ŇWe have been on the move now for about 4 weeks and have had a pretty hard time of itÓ


Camp Near Warrington Junction

[Saturday,] October 31, 1863


Dear Clara,


I write to you today from another new Camp.  We have not got through marching yet and I cannot tell when we shall be.  We have been on the move now about 4 weeks and have had a pretty hard time of it.  For a great wonder, my health is good, for I have been marching almost without any shoes.  That is, they have been open so the water could run into them at every step and I have had wet feet most all the time.  But last night I got a new pair, so today my feet feels quite comfortable, but it is very nasty and rainy here.


Today we are to be mustered for four months pay, but I suppose it will be some time before we get it, perhaps 3 or 4 weeks. I would like you to write how much money you have got for I think you must be most out, and if Dagwell offers you any you had better take it for you may need it.  I have got a little yet.  I brought ten cents down with me when I came to the Regt. and since I have been here I made a picture to send to you and was offered 50 cents for it and sold it, so I will make another and send to you as soon as we get settled. 


Once more our new uniform has come to day, that is for the men that has lately joined our Regt.  We have had Conscripts come here 3 times since I have been here and we have now about 250 of them altogether and more coming.   We will soon have a big Regt. again.  The 146 is getting a great name in the army of the Potomac, but we never hear anything spoke about it at home.  I donŐt believe a better class of men ever left the State and yet there is no praise for them.  The old General, that is Garrard, is looked upon with pride by the whole Brigade and the Boys in the Regt. feel very sorry that they lost him for a Col.  It is not as it used to be.  The Boys all hated him when we first came out but now they all love him as a father.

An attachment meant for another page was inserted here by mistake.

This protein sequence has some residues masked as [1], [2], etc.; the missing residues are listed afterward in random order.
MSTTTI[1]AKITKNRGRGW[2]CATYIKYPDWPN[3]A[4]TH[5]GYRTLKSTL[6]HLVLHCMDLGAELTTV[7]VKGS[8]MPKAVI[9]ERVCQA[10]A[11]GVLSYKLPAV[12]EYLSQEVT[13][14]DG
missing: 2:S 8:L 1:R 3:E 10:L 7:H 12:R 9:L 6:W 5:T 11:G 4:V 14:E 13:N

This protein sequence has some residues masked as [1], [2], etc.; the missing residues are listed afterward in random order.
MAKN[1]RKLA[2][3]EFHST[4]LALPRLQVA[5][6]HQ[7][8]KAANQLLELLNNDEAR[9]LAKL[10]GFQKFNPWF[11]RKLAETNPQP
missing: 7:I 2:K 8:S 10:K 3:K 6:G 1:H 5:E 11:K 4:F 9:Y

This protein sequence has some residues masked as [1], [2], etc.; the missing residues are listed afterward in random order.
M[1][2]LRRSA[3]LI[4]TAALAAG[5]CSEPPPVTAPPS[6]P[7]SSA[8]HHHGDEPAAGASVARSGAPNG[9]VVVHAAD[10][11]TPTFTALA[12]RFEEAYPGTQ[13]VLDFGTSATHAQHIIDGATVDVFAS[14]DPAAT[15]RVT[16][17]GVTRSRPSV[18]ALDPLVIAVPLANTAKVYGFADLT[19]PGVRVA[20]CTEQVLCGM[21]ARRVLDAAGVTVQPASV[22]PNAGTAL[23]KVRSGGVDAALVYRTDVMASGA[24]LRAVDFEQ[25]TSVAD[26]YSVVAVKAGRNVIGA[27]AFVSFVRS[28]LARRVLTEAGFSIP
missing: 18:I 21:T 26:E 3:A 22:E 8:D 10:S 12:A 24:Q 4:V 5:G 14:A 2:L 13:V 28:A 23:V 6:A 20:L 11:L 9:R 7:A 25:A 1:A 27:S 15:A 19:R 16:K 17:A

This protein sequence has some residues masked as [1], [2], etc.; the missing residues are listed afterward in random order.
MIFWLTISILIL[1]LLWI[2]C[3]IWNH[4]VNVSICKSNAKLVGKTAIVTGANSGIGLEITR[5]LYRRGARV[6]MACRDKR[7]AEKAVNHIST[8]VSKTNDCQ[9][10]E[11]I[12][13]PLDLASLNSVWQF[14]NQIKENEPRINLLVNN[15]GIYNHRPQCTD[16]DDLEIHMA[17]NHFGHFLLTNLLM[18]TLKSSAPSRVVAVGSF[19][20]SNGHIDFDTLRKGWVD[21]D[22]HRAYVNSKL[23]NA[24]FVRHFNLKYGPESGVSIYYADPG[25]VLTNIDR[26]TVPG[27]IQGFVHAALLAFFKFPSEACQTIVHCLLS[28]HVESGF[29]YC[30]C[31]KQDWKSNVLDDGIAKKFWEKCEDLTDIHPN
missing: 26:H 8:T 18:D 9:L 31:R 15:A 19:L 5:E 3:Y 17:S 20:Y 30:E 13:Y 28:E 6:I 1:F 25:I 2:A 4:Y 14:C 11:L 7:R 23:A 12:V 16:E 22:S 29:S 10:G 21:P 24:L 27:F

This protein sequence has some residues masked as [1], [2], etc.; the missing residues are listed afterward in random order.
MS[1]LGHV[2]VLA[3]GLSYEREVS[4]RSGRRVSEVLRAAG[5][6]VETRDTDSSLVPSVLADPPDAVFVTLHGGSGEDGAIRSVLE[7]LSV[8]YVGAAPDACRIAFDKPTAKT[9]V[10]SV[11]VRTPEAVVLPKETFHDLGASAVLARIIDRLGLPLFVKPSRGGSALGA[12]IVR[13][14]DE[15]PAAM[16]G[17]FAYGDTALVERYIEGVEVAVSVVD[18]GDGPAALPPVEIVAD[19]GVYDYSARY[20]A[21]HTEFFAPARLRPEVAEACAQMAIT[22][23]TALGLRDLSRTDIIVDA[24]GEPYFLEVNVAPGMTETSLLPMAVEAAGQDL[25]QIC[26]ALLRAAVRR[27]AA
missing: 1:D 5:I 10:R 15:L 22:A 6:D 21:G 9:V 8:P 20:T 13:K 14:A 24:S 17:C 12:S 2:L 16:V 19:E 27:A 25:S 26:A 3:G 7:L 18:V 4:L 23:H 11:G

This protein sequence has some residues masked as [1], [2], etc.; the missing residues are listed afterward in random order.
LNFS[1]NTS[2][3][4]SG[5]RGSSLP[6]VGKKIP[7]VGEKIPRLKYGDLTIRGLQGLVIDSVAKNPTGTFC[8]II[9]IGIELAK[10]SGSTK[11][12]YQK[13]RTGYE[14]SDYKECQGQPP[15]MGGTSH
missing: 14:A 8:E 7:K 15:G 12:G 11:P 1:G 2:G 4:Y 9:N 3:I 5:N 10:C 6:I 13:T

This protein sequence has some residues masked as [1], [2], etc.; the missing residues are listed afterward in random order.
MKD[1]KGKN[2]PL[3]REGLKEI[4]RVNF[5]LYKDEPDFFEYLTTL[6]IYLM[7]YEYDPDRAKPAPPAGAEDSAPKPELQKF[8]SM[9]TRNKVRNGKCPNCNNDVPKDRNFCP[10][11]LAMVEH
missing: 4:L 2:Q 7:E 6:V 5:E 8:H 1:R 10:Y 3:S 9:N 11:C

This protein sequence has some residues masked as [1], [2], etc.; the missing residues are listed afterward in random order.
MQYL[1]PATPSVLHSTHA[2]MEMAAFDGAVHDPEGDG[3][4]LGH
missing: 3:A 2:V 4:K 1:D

I have been looking for a letter from you for a couple of days but donŐt get any.  I wish you could send me a couple of postage stamps, for it is impossible for to get them here.


There is not much news to write so I can not tell you much.  We have been expecting to have a big fight for 3 weeks past but so far we have kept clear of it, except we had quite a battle at Bristow Station.  We double quick it on to the field and got there just as the Battle ended.  The Rebels lost about 500 in killed and wounded, ours not near as much.  I thank God with all my heart that we have been very lucky so far, but there is a long time to come yet.  I wish I could see the end of it.


Dear Clara, you must not think I have forgotten you by not writing oftener to you, for the only reason has been I could not send it if I had.  Keep up good courage.  Take good care of yourself and little ones and give my love to all.  I hope to hear from you soon.  God bless you all.  Kiss Ida and Willie for me. 


From your husband until death with much love,

Sergt. P. L. Dumont